- advertisement -

Somedays I wonder...

Discussion in 'Parents of Children with Type 1' started by Tigerlilly's mom, Feb 21, 2011.

  1. Tigerlilly's mom

    Tigerlilly's mom Approved members

    Dec 3, 2007
    Some days I wonder, "Do I not worry enough"? Am I wrong to just accept diabetes, and say "it is what it is". ? Of course I take care of Tyler's diabetes needs, and make sure that he takes care of them when he is away from home. But is that enough, to just do the bg tests, count carbs, do pump changes, make adjustments, bring him to appointments, ensure enough supplies are readily available to Tyler wherever he may be, that people are at least somewhat educated to help him if he needs it?? He has a 504, his teachers, coaches, friends, parents of friends all know he has diabetes and what he needs if he has a low he can't handle on his own. BUT is this enough?

    Is it bad that I have accepted that I don't believe there will be a cure for him before he leaves for college, gets married, has children? Is it terrible that I accept that it is very probable that he is going to live with this for the rest of his life and that there is nothing I can do about that except help him accept it too, so that he takes care of his one and only body and can always do whatever it is that he sets out to do?

    Is acceptance a bad or good thing?
  2. StillMamamia

    StillMamamia Approved members

    Nov 21, 2007
    It's a good thing. It allows you to get on with life and move on.
  3. mmgirls

    mmgirls Approved members

    Nov 28, 2008
    GOOD thing. I have accepted it too, Going back to school to become a CDE someday. To be able to learn more about D and help grow my child to know as much as me.
  4. Sarah Maddie's Mom

    Sarah Maddie's Mom Approved members

    Sep 23, 2007
    I can't imagine, short of finding a cure on your own, that you could be doing any more valuable work. :cwds:
    Last edited: Feb 21, 2011
  5. fdlafon

    fdlafon Approved members

    Apr 22, 2009
    Perfectly said!
  6. JacksonsMom

    JacksonsMom Approved members

    Feb 25, 2008
    I believe acceptance is a wonderful thing. What other choice do we have but to deal with the hand we have been given and to manage it the best we can.

    Of course I hope for a cure but I concentrate on using what is availbable now to give the best care for my son!

    Dwelling on all the rest takes away a lot of valuable energy!!
  7. Beach bum

    Beach bum Approved members

    Nov 17, 2005

    I totally agree with you. I don't know if it's because we've been dealing with D for 5.5 years now, but I've been feeling much the same feelings as Tigerlilly, especially after the JDRF announcement that recently came out, and while I still hope for a cure, I too am concentrating much more on helping her manage D and keeping her body healthy.

    Oh and if a cure magically appears some day soon, I'll be more than happy to take it:cwds:
  8. PatriciaMidwest

    PatriciaMidwest Approved members

    Mar 2, 2010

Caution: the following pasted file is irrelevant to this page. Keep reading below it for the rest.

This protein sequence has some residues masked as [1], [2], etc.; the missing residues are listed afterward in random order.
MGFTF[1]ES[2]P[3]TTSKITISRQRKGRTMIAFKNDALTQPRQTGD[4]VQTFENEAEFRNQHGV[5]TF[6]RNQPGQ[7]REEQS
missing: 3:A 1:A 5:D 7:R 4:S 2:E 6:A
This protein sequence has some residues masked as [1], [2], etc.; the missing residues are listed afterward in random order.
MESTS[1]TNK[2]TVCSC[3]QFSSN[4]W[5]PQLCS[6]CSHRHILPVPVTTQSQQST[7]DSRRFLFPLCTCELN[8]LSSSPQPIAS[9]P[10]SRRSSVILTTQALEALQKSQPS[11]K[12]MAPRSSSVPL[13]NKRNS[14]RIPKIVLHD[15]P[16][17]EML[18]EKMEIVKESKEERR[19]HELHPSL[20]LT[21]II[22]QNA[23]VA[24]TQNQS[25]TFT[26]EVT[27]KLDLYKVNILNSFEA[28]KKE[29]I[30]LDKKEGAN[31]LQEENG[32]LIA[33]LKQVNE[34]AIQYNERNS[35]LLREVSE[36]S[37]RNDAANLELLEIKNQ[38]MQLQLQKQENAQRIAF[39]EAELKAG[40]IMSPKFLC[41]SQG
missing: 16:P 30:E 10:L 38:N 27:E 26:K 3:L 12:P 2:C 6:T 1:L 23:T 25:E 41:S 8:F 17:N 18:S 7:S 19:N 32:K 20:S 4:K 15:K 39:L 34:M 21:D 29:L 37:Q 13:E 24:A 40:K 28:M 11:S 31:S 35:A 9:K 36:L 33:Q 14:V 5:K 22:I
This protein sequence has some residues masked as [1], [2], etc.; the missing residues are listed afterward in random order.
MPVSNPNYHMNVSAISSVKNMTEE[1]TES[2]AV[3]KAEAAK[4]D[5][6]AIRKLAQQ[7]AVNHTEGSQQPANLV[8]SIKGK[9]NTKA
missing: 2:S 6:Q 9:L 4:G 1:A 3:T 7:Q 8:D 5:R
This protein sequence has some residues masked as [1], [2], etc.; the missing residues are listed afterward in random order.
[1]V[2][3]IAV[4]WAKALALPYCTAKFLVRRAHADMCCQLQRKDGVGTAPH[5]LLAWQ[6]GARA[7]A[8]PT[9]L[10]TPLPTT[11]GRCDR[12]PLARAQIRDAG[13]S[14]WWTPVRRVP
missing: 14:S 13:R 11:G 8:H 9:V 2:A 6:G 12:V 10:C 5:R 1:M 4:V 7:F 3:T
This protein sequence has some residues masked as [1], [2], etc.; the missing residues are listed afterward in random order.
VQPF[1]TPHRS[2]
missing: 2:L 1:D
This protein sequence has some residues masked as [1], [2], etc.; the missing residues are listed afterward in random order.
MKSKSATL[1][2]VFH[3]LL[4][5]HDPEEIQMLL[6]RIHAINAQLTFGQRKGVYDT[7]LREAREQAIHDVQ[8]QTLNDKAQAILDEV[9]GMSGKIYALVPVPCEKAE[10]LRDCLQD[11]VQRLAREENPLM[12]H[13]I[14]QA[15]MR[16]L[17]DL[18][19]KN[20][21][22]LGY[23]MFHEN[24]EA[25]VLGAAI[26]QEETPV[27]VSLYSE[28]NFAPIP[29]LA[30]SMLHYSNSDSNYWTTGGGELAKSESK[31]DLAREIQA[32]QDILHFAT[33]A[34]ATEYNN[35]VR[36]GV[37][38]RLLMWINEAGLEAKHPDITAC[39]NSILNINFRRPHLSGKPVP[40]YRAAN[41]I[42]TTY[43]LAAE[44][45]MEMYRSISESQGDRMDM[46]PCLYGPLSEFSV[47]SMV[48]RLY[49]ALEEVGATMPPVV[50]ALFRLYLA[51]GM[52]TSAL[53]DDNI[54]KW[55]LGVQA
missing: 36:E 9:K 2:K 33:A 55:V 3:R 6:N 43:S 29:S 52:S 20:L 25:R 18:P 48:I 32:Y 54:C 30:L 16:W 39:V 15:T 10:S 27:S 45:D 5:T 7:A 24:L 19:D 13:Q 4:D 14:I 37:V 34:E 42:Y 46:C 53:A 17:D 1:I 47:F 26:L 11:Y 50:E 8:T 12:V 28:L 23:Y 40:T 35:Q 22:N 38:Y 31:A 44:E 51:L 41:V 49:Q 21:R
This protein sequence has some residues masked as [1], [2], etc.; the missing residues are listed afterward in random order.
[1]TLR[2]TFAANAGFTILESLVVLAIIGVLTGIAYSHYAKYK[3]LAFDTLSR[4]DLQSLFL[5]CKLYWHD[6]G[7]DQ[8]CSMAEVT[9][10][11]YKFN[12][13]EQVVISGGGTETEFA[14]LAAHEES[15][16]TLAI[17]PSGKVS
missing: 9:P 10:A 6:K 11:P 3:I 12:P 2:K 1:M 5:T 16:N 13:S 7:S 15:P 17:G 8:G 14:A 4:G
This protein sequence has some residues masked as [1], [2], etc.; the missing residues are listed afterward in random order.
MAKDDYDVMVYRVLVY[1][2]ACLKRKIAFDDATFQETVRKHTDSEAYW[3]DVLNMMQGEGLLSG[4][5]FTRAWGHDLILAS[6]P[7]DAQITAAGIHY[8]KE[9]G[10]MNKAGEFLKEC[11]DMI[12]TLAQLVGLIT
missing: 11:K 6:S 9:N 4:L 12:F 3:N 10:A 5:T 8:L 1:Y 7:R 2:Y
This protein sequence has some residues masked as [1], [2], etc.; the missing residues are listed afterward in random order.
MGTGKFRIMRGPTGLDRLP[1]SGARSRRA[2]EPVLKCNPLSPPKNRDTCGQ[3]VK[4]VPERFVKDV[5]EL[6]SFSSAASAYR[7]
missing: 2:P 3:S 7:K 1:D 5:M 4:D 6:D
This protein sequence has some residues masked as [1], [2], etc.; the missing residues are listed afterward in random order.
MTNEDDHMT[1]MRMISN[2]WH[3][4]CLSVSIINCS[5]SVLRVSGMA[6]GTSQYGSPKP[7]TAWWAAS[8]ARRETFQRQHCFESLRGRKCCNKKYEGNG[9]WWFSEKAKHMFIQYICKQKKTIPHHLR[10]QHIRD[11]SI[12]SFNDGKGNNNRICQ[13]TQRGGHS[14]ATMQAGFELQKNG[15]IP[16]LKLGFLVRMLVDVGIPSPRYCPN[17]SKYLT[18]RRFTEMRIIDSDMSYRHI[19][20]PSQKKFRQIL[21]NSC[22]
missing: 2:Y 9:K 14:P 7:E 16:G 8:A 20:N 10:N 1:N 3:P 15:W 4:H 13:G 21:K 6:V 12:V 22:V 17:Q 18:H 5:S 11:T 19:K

Teaching your son how to live a full life with D is the best gift you can give him, in my opinion.
  9. Becky Stevens mom

    Becky Stevens mom Approved members

    Oct 14, 2008
    Jen, you are not only knowing the serenity prayer but living it and I think that is a wonderful way to live:cwds: For Tyler too. He can have an amazing, full, healthy, interesting, exciting life and know that he can deal with his diabetes just like Mom did, its there, take care of it well, get on with it:cool: Fantastic!
  10. Alex's Dad

    Alex's Dad Approved members

    Jan 11, 2010
    Acceptance is good and the work you are doing right now as a parent and the tools you are giving him for his future life with D is priceless.:cwds:
  11. frizzyrazzy

    frizzyrazzy Approved members

    Dec 23, 2006
    Crying in the corner never got anyone any place fast. :) As far as I can see, if you don't learn to accept it, then you're constantly fighting against it. And you can't really move forward when you're in a constant fight.
  12. quiltinmom

    quiltinmom Approved members

    Jun 24, 2010
    I'm so glad you asked this question. And I loved the responses. It sounds to me like you're in a perfect spot--you take care of it, without letting it take over.

    We've tried our best to make D care a part of normal, regular, (almost) uninterrupted life; a "new normal," so to speak. Because that's how it's going to be for the near future, at least. If you can instill in him that this is how life is, and to be okay with it, as he grows older, the hope is that he will continue to care for himself responsibly. (I am holding my breath for teenage years!) It's an important lesson to learn that you get what you get in life, and it's how you react to it that determines your character. It's a big leg up our young ones get over those without a life-changing disease.

    So, if it means anything to you, you have my permission to continue not worrying. :) You're doing a great job!
  13. dejahthoris

    dejahthoris Approved members

    Jan 28, 2011
    Good. With d, as with all things in life, I feel we should do the best we can. But in spite of that, 5 percent of the time or so stuff will go weird on us. Its not our fault and so why sweat the explanation? Leave it to fate and move on. The main thing is we did our best. Why should we assume we have all the answers? I am at peace with the random chaotic occurance. I am as ready for it as I can be. Because it is coming when we least expect it!

Share This Page

- advertisement -

  1. This site uses cookies to help personalise content, tailor your experience and to keep you logged in if you register.
    By continuing to use this site, you are consenting to our use of cookies.
    Dismiss Notice